Itinerary: A "pint-sized" stroll through Genoa

Beginning in the West and from the Piazza Principe railway station, the first story we'd like to tell you is about the medieval pilgrims who set out from Genoa bound for the Holy Land, to visit the places where Jesus once lived. While waiting for ships to Jerusalem, they stayed at the Commenda di Prè, now a museum theatre where pilgrims, knights and sailors will tell you of their adventures on the high seas.

If you like sailing stories, then the place for you is the Galata Museo del Mare: this Museum of the Sea takes you on a voyage through the city’s history, featuring ships, navigators, sailors and explorers. You can climb aboard a galley or a brig, experience the thrill of sailing a boat through a storm, and discover how the ships of the Genoese fleet have changed over the centuries.

You can then choose whether to enter the labyrinth of the caruggi (the alleyways of the historic centre) through the ancient gate known as Porta di Santa Fede or dei Vacca, or continue along the seafront. Just inside the gate, which is almost a thousand years old, you'll find a strange little square with a fountain, once home to the wealthy Vacca or Vacchero family, who betrayed the Republic of Genoa. As punishment, their residence was demolished and replaced with the fountain; standing in the square is a stone that admonishes against emulating such treacherous behaviour.

If you’ve decided to remain alongside the sea, you'll already be able to spot the Aquarium of Genoa, where you can admire no fewer than 15,000 animals belonging to 400 species of fish, marine mammals, reptiles, amphibians and birds, on a journey of discovery that’ll take you through all the aquatic environments on the planet and give you the chance to meet all their inhabitants.

The Old Port area boasts a host of other attractions for children, such as the Città dei Bambini, a museum where 2- to 12-year-olds can make discoveries large and small, finding out about science and technology and having fun at the same time; or the De Amicis Library, specialised in books and activities for kids and teenagers. The Museo Luzzati is devoted to a great illustrator of stories and fairy tales, as well as hosting exhibitions and workshops that introduce visitors to designers and illustrators from around the world. What's more, the Museo Luzzati is housed in Porta Siberia, a 16th-century gate through which stocks of food (or cibaria, hence the origin of the name) once entered the city.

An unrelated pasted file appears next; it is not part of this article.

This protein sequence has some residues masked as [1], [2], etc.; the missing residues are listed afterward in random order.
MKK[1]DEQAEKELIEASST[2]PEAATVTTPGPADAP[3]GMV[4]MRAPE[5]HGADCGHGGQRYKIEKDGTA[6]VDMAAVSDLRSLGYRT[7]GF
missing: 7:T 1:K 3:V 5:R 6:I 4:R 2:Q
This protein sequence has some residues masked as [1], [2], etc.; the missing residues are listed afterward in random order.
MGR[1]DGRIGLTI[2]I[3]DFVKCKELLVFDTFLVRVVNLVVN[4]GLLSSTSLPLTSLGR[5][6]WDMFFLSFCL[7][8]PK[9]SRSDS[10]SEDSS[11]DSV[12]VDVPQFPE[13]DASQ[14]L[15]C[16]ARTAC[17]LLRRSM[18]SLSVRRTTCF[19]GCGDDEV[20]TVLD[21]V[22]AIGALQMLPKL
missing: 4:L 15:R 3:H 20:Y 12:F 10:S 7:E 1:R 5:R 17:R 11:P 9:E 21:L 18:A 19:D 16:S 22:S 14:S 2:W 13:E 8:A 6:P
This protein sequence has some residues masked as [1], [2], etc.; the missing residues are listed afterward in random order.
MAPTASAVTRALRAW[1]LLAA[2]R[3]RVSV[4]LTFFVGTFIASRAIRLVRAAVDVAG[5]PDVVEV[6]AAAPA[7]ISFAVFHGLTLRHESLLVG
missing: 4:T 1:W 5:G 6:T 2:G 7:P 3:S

Before leaving the area of the Old Port, if you're not afraid of heights, you might like to take a ride on the Bigo, the lift that rises up 40 metres and offers superb views of the entire city from above.

Another nice place from which you can take in the whole city is the Spianata Castelletto (Castelletto Esplanade), with a convenient lift leading up to it: the city of Genoa is all uphill, and the Genoese often built lifts and funiculars that operate like buses in order to help them climb up into the hills without too much hard work! Just think: a poet once said that the Castelletto lift is the path to Paradise! It must really be one superb view, don't you think?

Descending from Castelletto, in Via Garibaldi, which the Genoese once called the Strada Nuova (New Road) or Strada Aurea (Golden Road), you'll find the beautiful palaces of Genoa's noble families.  If you visit Palazzo Rosso or Palazzo Bianco, you'll have the chance to see opulent furniture, gilded decorations and the portraits of extraordinary gentlemen and princesses dressed in spectacular garb!  These palaces are so beautiful that UNESCO (an important international organisation that takes care of cultural sites all over the world) has declared them a World Heritage Site: a beautiful place for all mankind to treasure. Genoa is home to 42 of these wonderful palaces.

Genoa is also home to another castle that looks as if it has come straight out of a fairy tale: Castello D'Albertis. To reach it, you can take yet another unique lift that sets out from Via Balbi: it travels horizontally at first, like a train, then shifts to rise up vertically like a lift. Featuring towers, battlements and secret passages, the Castle also boasts a large park with a beautiful view over Genoa; and what's more, it houses a beautiful museum dedicated to the cultures of many distant peoples from all over the world.

Speaking of towers, there's another one in the city that is a little bit more scary: the Torre Grimaldina, in Palazzo Ducale.  It used to be one of the prisons of the ancient Republic of Genoa, where people who conspired against the State were locked up… and a visit to it’ll send shivers down your spine!

Who is Genoa’s most famous son, known the world over? Why Christopher Columbus, of course! In Genoa, you can visit his family home, near the medieval Porta Soprana gate.

And no self-respecting navigator can do without a lighthouse, to light him the safest route back into Port: Genoa's Lanterna has helped ships arriving in the city since the Middle Ages. Within the Lanterna, exhibits and videos will tell you stories of the port.

Fun and fascinating though all this may be, after this journey through the culture of the city what we really need is to stretch our legs and play: thank goodness Genoa has so many beautiful parks!

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